Opinion writer

The Post reports: “The White House is struggling to contain the national discussion about President Trump’s mental acuity and fitness for the job, which has overshadowed the administration’s agenda for the past week.” Not to be flip, but it cannot silence what is self-evidently true.

The realization that Trump not only spends gobs of time watching TV and tweeting — but also does that in lieu of hours in the office performing tasks we expect of presidents (including learning something about the world) — won’t be easily dispelled, because it cannot be. (Even Sarah Huckabee Sanders, for whom no spin is too great, could not manage to deny the growing amount of “executive time” built into the schedule of a president whose attention span and concentration are so easily overtaxed.) The observation that he repeats a thought over and over in a seemingly endless loop cannot be dismissed — because he does this in public.

It’s silly for defenders to claim, “Well, I’ve seen him lucid!” The issue is not whether is he ever functioning normally but rather whether he sometimes does not.

The White House cannot do what one would normally do to combat concerns about a president’s fitness, intelligence and mental stability — put him out for open-ended news conferences or TV interviews with outlets that won’t lob softballs or allow him to filibuster. Let Fox News’s Chris Wallace, not one of the non-news “state TV” hosts, ask him questions. What’s his own Iran policy? What did he mean when he babbled on about health-care associations? What exactly is the “trade deficit”? Why is prior restraint not allowed in the United States? Where’s the plan to reduce the debt? Why does he continue to deny climate change when executive agencies unanimously say otherwise? The thought of such an outing — an “opportunity” to demonstrate his grasp of issues with no teleprompter — likely sends a collective shudder through the White House staff.

Let’s hear him acknowledge facts that contradict his often-stated convictions. His able CIA director, Mike Pompeo, recently said the president does accept (finally) the incontrovertible fact that Russia attempted to interfere with our election. Let Trump, then, without a script, tell us that without qualification. He can then explain what steps he has taken to ensure this does not occur again.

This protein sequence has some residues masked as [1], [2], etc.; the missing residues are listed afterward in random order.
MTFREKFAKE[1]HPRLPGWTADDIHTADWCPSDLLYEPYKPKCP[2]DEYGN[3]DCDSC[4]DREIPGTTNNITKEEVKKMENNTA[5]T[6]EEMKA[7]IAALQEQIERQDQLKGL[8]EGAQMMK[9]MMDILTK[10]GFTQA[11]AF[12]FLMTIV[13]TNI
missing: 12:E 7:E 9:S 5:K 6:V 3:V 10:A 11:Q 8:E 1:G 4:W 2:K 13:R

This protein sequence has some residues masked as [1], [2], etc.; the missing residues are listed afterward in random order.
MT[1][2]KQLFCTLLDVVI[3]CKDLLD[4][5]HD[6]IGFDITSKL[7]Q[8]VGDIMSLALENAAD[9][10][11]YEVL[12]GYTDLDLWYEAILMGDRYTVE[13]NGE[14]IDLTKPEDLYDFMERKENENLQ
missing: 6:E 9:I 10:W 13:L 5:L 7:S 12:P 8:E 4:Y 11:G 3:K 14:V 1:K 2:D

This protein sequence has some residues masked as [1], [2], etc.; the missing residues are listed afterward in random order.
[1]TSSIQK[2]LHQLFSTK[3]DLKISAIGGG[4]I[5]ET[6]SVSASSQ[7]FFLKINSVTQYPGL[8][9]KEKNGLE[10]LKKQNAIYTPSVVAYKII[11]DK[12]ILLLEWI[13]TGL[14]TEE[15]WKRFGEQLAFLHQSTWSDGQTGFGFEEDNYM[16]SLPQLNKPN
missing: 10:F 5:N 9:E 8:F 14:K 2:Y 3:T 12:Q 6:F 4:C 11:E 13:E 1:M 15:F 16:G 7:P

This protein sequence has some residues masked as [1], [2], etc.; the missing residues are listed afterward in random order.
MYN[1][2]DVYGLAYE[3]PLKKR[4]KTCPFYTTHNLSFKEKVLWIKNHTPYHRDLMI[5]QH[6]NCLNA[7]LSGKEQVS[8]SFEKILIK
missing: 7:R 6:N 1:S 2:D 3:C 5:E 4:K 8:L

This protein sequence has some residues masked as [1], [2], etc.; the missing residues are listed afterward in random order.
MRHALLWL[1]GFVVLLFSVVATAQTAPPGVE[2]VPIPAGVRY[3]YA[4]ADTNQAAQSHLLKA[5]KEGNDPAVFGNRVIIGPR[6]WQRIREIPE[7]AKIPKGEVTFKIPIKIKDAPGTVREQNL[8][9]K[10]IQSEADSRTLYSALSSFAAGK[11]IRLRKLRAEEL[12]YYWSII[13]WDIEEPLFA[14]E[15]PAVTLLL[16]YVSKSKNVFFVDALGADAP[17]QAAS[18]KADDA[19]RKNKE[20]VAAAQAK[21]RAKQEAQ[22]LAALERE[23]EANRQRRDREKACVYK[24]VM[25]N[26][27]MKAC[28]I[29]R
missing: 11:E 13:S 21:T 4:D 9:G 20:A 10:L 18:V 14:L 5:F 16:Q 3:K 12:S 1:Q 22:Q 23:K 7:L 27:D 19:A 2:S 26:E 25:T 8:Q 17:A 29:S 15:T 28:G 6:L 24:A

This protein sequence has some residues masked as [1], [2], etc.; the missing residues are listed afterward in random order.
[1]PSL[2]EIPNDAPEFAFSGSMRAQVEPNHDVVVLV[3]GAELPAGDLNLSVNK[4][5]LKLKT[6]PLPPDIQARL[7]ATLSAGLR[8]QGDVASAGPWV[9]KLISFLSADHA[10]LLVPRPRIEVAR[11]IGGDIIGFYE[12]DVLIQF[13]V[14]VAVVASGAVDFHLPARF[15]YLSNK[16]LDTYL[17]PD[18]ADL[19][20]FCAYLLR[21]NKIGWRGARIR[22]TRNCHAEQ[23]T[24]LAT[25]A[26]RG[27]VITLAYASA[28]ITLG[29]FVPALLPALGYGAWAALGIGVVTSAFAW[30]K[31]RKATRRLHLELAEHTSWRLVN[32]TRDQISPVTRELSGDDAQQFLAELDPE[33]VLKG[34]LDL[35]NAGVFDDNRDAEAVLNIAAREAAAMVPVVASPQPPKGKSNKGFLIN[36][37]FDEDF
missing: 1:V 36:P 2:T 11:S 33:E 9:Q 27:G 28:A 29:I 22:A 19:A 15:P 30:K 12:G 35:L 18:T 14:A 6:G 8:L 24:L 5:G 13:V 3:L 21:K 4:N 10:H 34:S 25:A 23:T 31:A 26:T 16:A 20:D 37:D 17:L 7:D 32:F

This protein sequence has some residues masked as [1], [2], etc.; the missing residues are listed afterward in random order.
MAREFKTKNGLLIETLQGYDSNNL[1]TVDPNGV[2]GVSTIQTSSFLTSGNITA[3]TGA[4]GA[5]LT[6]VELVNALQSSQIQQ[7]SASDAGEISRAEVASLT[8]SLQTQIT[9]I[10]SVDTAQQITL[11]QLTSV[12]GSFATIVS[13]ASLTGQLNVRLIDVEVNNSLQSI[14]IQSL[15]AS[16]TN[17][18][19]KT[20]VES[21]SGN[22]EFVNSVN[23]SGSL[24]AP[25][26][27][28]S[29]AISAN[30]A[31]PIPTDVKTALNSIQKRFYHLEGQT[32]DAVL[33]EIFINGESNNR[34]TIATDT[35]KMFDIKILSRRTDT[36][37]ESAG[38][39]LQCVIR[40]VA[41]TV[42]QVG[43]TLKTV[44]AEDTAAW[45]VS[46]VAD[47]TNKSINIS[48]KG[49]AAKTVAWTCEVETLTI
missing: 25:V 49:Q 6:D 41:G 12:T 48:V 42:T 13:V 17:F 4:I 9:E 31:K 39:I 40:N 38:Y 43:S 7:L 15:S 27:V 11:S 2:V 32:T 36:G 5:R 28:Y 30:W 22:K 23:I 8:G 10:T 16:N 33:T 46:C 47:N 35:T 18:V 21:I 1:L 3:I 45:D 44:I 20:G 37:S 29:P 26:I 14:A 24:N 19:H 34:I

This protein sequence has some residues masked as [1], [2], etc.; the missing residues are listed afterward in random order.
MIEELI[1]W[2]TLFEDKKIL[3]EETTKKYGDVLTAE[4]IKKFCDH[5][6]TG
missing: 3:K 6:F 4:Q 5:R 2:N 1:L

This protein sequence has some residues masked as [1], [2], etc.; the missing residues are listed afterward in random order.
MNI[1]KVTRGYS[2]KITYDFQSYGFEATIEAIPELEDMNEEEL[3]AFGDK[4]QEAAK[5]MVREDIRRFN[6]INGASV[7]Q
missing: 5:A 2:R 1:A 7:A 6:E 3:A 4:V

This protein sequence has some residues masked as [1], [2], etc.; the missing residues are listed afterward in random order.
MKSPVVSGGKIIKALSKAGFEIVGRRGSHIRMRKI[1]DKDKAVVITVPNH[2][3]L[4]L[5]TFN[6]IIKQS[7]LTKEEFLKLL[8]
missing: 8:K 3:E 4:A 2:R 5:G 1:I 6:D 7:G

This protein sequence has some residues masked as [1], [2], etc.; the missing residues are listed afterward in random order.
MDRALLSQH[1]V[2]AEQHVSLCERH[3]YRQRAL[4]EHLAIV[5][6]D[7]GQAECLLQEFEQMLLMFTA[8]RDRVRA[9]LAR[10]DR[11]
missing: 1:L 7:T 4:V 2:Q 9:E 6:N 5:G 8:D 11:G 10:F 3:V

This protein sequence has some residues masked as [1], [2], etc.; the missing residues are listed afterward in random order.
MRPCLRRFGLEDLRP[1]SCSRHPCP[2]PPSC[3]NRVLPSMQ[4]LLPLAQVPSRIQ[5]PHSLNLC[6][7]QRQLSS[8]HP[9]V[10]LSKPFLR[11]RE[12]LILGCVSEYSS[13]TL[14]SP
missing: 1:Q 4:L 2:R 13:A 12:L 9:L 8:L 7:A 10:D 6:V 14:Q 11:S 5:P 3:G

These aren’t gotcha questions or setups; they are the questions Trump should have been asked and compelled to answer since he got elected. His inability to construct a coherent sentence or explain his own positions (Is he for or against North Korea negotiations?) will not prove or disprove that he’s unfit (although his verbal repetitions are alarming); it will reveal how incapable he is after a full year in the White House of mastering the basic requirements of the presidency.

Oddly, we have not seen White House chief of staff John Kelly come out to defend the president’s fitness and desire to keep up with the demands of the job. Why, Mr. Kelly,  does the president start his day so late, and what exactly does Trump do during “executive time”? Why does he repeat claims that have been factually disproved or debunked, even by his own advisers? Does he read briefing materials? Does he become so enraged that his own aides give up attempting to reason with him? Does he ever recognize his own errors?

Short of a complete cognitive/mental examination of the president by credible doctors, we are not going to get a diagnosis that will convince Americans’ of his mental competence — or impairment. But what is evident is that the “game” — the dangerous and utterly inappropriate subterfuge — involved in hiding the degree to which the president does not function at the level that his predecessors did has ceased to work.

And let’s give up the pretense that, even if true, there is nothing wrong with the behaviors Michael Wolff and others have identified. If Trump’s conduct does not prove him unfit, there would be no need to disguise and cover it up. If his conduct was not so alarming, White House aides would say on record what they acknowledge off the record.

We come back to the central problem from which the president’s defenders and enablers cannot escape. It’s not just his critics who are alarmed by Trump’s capabilities and who doubt his mental acuity; it is also his own advisers, who then feel the need to keep up the appearance of a fit and competent president. Those who pooh-pooh Wolff’s book as nothing new miss the most important takeaway: Those who know Trump best don’t think he’s fit to serve. If they don’t trust him to be president, why should we?

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